You probably thought war was bad enough two-and-a-half thousand years ago when unflinching hoplite phalanxes marched bronze-tipped spears into the chests of incorrectly-named Persian Immortals. Maybe you thought war bottomed out morally when bombers leveled British, German and Japanese cities during World War II. Or did you feel it couldn’t get any worse than high-tech, laser-guided smart bombs falling from 30,000 feet to incinerate medieval-minded Taliban fighters hiding in Afgan caves?
Brace yourself, all that may seem like minor skirmishes in light of what is just around the corner. War is changing fast, and it may well be a change for the worse. A profound evolutionary shift is occurring right before our eyes as killer robots are about to begin fighting in Iraq. While robot planes are already in use by the US and have killed, the SWORDS (Special Weapons Observation Reconnaissance Detection Systems) will launch a new era as it begins engaging America’s enemies on the ground this year.
Be afraid, be very afraid. This robotification of air and ground war may prove to be the first step into a scary new world.
The use of robot soldiers seems certain to expand rapidly. They will get cheaper, more effective, more autonomous, and the ability to fight an enemy without losing lives on your side is irresistible to generals and politicians.
The possible upside to the rise of the machines is that war might become too lopsided to even contemplate for countries who suffer a robot gap. As a result, wars may become less common. Or, one day in the future we may see vast battles between robot mercenaries with humans as nothing more than safe spectators with a stake in the outcome.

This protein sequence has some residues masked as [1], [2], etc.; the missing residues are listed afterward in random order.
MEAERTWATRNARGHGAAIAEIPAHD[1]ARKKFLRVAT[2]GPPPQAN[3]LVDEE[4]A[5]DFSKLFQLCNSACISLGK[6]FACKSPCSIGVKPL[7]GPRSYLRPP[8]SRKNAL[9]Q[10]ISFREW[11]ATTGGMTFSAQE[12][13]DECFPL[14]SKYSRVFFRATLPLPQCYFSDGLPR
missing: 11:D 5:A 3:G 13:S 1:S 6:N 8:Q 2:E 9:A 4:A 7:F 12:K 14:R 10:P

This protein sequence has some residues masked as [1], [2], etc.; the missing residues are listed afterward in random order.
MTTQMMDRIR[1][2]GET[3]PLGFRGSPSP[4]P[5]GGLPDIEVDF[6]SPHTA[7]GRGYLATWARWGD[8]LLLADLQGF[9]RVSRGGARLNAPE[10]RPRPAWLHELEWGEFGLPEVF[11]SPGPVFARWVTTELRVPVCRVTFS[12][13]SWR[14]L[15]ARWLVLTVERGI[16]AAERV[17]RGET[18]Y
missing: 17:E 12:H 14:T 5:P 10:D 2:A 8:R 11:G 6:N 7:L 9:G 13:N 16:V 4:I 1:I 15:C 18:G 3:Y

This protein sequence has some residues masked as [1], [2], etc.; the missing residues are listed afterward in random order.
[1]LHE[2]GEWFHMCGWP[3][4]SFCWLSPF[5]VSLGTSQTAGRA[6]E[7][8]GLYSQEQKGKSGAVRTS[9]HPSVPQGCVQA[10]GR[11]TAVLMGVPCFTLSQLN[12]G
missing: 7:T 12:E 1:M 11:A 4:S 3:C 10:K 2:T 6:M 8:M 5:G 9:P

The possible downside, however, is real and it’s bad. Imagine war without risk. Imagine war where humans can only die on one side of the battlefield. What will happen when government leaders are able to launch wars without having to worry about facing heartbroken widows (who vote) and seeing front-page photos of flag-draped coffins?
Conventional warfare (if robot soldiers can be considered conventional) will become, for robot-superior nations, a matter of economics and little else.
Robot ground troops also will increase psychological distance and make killing much easier for the humans who grip the joysticks or punch in the programs. It is psychologically easier to shoot someone than stab them, for example, easier to bomb them than shoot them, and far easier to send a robot sharpshooter over the hill than any other option.
Right now, robots play with children, vacuum homes and mow lawns. In a couple of months, they will patrol Iraqi streets and kill humans. We must hope that as the robot genie leaves the bottle, this newcomer to the battlefield will serve us well and not lead to an even bloodier world.
World New editor Guy P. Harrison is at [email protected]